Adobe-Apple Feud Frustrates App Development

Apple has recently changed their license agreement to exclude Flash language programs and Flash to iPhone Compilers. This has created a great deal of buzz in the app development world. The i-Phone Developer Program License Agreement set out by Apple was modified to exclude such Flash related programs when the agreement was edited to include:

3.3.1 — Applications may only use Documented APIs in the manner prescribed by Apple and must not use or call any private APIs. Applications must be originally written in Objective-C, C, C++, or JavaScript as executed by the iPhone OS WebKit engine, and only code written in C, C++, and Objective-C may compile and directly link against the Documented APIs (e.g., Applications that link to Documented APIs through an intermediary translation or compatibility layer or tool are prohibited).

This added language has caused an uproar in the app development community. As John Gruber, at Daring Fireball explains,“… cross compilers, such as the Flash to iPhone Compiler in Adobe’s upcoming Flash Professional CS5 release, are prohibited."

Depending on your involvement with apps, this ultimately means that all the apps that use Flash or intend to use Flash will either be discontinued or changed.

Most of the apps using Flash are video game apps, which is a market that is growing quite rapidly. According to CNet news, the portable gaming market is around a 10 Billion Dollar industry and Apple made $500 million off it last year - up significantly from $115 million in 2008. The list of affected apps is not insubstantial and includes some of the top selling apps at iTunes such as Monopoly, Simpsons Arcade, Skeeball, and it is even rumored that Tap Tap Revolution was partially written in the violating Lua Programming language (click here for entire list). It is unknown how much revenue these particular games bring in, but it is a bold move for Apple to potentially hinder their growth in this market in order to exclude such programming language.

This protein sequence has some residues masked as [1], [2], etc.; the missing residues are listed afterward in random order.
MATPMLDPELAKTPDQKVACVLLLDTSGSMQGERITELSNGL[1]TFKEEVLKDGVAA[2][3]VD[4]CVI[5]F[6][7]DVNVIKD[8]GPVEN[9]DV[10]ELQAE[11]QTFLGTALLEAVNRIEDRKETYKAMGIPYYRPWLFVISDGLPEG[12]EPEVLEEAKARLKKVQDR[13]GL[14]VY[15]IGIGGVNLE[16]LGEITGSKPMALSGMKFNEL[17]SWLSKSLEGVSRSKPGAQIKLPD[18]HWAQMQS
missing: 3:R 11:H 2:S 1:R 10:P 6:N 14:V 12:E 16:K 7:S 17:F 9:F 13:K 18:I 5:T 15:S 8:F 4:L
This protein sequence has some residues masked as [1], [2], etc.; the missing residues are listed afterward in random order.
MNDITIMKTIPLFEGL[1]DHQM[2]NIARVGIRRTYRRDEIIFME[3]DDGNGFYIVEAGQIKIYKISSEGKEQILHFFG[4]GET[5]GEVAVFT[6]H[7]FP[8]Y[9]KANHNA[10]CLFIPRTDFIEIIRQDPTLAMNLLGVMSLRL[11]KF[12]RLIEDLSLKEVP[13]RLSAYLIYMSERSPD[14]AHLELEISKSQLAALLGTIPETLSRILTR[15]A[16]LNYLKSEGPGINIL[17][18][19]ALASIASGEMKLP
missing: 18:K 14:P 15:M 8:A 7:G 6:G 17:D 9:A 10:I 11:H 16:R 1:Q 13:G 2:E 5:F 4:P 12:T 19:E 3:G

Steve Jobs’ response to this change is relayed to the public in the Tao Effect blog, stating “We’ve been there before, and intermediate layers between the platform and the developer ultimately produces sub-standard apps and hinders the progress of the platform.” However, as the author also continues, what will Apple do with the now restricted apps already in existence utilizingMonoTouchLua,NimbleKit or Unity3D (non-Apple sanctioned tools that allow developers to code for the iPhone in non-C languages). Will they continue selling these apps? Will they be forced to alter their code?

As some of you know, Adobe and Apple have not been on good terms for awhile, and this is just the latest in the battle between the two companies. Although a harsh change in contract language, some developers and bloggers, such as, Pascal-Emmanuel Groby with the Business Insider are curious if the change is illegal? According to sjvn at IT World, in his article Adobe vs. Apple is going to get uglier, a lawsuit is already in the works. No mention to what the actual claims would be, the folks at Geek-news and IT World believe Apple would likely be facing some anti-trust claims. With such deep pockets on both sides, a clear judgment would likely take a serious amount of time to resolve. As a result, it will be very interesting to see how developers react initially. With several Austinites and Austin-based companies focusing on app development, our local tech community will undoubtedly have an impact on the language app developers continue to use.